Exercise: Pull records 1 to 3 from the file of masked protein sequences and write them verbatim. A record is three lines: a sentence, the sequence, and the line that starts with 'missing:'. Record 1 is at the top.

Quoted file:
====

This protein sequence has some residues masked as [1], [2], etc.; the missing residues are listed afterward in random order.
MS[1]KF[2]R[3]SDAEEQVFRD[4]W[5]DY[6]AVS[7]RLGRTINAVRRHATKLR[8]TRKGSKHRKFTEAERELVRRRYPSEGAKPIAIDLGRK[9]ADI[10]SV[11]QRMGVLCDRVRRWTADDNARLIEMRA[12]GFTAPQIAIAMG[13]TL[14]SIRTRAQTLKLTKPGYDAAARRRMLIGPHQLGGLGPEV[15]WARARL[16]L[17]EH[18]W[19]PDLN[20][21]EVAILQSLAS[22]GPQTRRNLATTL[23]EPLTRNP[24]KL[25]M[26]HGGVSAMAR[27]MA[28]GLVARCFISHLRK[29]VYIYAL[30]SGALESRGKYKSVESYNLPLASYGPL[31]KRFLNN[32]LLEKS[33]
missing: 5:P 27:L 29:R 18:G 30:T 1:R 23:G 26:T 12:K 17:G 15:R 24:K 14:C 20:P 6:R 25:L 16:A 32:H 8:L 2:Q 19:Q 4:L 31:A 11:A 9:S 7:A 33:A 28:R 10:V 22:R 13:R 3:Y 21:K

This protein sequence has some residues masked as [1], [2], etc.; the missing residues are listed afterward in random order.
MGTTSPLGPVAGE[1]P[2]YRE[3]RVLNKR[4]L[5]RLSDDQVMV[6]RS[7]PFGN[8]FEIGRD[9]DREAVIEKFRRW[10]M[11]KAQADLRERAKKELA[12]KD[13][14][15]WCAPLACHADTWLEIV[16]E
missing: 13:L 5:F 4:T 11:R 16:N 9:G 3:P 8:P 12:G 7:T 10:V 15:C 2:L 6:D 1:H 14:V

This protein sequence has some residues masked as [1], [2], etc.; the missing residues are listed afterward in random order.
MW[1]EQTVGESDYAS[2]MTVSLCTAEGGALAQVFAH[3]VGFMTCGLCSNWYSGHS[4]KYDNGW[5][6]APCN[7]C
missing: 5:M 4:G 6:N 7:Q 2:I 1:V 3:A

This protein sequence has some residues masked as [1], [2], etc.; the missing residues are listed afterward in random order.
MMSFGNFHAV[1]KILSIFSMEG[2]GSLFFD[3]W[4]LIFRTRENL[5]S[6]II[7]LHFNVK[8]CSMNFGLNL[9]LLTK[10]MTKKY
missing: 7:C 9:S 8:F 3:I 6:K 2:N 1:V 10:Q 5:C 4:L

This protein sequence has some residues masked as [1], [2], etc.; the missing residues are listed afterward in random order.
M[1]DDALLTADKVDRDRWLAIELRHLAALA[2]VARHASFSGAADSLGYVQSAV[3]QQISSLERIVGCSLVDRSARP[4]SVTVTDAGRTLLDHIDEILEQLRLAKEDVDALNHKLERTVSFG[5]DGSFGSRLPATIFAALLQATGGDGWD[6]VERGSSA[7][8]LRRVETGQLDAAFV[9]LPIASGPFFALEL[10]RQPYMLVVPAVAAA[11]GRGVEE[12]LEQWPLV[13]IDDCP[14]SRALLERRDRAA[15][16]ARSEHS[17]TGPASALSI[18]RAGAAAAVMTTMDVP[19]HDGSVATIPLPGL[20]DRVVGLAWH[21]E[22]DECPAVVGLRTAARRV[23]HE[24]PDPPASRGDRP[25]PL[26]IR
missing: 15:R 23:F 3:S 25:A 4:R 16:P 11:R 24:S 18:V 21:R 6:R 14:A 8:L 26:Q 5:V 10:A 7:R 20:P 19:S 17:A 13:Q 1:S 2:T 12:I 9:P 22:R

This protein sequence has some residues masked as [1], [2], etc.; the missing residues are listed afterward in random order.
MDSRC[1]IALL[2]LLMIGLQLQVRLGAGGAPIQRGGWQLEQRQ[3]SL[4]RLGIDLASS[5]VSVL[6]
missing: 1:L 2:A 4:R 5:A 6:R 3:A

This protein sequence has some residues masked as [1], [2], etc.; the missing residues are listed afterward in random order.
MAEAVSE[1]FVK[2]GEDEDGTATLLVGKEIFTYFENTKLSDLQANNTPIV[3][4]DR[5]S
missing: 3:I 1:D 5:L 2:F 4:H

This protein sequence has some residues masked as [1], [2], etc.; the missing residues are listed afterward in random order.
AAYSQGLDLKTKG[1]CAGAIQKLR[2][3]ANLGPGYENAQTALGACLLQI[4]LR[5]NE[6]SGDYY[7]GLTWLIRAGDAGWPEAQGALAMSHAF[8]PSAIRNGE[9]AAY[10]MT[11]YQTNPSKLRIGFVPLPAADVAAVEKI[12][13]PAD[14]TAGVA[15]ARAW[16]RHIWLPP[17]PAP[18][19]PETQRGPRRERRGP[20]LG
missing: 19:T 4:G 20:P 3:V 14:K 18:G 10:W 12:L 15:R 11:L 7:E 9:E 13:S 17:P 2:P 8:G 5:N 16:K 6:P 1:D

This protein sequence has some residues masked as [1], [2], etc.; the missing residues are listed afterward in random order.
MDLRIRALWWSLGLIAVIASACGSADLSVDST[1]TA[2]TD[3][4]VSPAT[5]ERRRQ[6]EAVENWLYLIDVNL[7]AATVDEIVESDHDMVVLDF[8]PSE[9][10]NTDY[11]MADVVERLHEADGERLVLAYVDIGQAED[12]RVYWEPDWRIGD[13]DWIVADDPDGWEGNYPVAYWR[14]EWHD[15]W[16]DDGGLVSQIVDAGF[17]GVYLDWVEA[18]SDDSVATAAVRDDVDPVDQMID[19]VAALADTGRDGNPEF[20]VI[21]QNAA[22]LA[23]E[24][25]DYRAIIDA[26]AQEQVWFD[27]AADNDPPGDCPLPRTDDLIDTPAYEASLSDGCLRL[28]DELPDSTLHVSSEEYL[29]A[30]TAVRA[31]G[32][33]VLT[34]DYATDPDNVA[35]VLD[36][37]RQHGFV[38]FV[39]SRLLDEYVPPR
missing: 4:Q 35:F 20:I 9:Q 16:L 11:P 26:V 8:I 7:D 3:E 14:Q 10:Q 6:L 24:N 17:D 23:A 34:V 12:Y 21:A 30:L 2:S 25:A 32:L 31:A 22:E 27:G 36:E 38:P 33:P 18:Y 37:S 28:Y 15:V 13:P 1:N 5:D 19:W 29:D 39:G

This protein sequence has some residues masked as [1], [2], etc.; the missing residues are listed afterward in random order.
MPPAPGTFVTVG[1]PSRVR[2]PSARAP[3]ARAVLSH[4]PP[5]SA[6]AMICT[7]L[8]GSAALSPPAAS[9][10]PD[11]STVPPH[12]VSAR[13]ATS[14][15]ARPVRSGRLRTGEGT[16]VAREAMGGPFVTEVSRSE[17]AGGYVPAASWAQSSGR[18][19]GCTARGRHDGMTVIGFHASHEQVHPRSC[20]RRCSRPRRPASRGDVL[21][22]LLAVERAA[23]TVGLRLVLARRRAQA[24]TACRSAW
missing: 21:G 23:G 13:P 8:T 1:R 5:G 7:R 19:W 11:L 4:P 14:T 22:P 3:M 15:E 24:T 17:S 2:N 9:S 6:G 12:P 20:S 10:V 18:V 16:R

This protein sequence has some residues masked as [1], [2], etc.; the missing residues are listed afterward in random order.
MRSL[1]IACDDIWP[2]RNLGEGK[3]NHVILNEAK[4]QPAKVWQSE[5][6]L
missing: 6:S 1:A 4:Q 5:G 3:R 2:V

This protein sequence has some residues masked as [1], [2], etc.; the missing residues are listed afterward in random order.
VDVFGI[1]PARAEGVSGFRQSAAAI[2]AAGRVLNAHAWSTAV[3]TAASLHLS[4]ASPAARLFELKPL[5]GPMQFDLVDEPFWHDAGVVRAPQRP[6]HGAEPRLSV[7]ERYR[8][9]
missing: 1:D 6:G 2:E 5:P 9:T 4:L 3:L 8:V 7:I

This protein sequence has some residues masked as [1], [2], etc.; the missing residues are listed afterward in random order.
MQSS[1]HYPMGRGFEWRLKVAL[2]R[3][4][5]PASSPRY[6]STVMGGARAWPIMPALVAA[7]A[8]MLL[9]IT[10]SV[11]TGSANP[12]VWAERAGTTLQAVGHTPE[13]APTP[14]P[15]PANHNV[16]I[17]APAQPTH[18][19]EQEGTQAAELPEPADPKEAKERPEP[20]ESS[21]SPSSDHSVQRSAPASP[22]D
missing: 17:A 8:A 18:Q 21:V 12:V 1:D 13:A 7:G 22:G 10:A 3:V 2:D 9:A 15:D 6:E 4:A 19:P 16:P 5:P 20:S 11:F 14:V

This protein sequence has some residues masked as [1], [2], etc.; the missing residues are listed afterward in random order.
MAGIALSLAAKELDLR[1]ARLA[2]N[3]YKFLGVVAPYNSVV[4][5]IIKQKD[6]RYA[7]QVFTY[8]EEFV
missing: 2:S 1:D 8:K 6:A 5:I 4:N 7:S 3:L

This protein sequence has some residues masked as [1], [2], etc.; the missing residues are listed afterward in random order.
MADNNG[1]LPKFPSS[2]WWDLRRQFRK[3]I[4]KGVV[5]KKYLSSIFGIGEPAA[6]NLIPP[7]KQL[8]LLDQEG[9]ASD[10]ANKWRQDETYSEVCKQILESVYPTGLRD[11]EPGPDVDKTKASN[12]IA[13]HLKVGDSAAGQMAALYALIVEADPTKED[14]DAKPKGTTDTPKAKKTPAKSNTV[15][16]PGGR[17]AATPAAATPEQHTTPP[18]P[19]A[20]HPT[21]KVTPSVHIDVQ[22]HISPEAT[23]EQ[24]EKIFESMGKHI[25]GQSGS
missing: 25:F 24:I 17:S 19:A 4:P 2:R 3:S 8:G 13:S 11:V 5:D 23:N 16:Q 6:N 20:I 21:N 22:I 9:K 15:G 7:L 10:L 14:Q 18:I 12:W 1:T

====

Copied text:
This protein sequence has some residues masked as [1], [2], etc.; the missing residues are listed afterward in random order.
MS[1]KF[2]R[3]SDAEEQVFRD[4]W[5]DY[6]AVS[7]RLGRTINAVRRHATKLR[8]TRKGSKHRKFTEAERELVRRRYPSEGAKPIAIDLGRK[9]ADI[10]SV[11]QRMGVLCDRVRRWTADDNARLIEMRA[12]GFTAPQIAIAMG[13]TL[14]SIRTRAQTLKLTKPGYDAAARRRMLIGPHQLGGLGPEV[15]WARARL[16]L[17]EH[18]W[19]PDLN[20][21]EVAILQSLAS[22]GPQTRRNLATTL[23]EPLTRNP[24]KL[25]M[26]HGGVSAMAR[27]MA[28]GLVARCFISHLRK[29]VYIYAL[30]SGALESRGKYKSVESYNLPLASYGPL[31]KRFLNN[32]LLEKS[33]
missing: 5:P 27:L 29:R 18:G 30:T 1:R 23:G 26:T 12:K 17:G 15:R 24:K 14:C 20:P 6:R 25:L 16:A 32:H 8:L 2:Q 19:Q 4:L 31:A 11:A 9:S 7:A 33:A 28:R 10:V 22:R 13:R 3:Y 21:K

This protein sequence has some residues masked as [1], [2], etc.; the missing residues are listed afterward in random order.
MGTTSPLGPVAGE[1]P[2]YRE[3]RVLNKR[4]L[5]RLSDDQVMV[6]RS[7]PFGN[8]FEIGRD[9]DREAVIEKFRRW[10]M[11]KAQADLRERAKKELA[12]KD[13][14][15]WCAPLACHADTWLEIV[16]E
missing: 13:L 5:F 4:T 11:R 16:N 9:G 3:P 8:P 12:G 7:T 10:V 15:C 2:L 6:D 1:H 14:V

This protein sequence has some residues masked as [1], [2], etc.; the missing residues are listed afterward in random order.
MW[1]EQTVGESDYAS[2]MTVSLCTAEGGALAQVFAH[3]VGFMTCGLCSNWYSGHS[4]KYDNGW[5][6]APCN[7]C
missing: 5:M 4:G 6:N 7:Q 2:I 1:V 3:A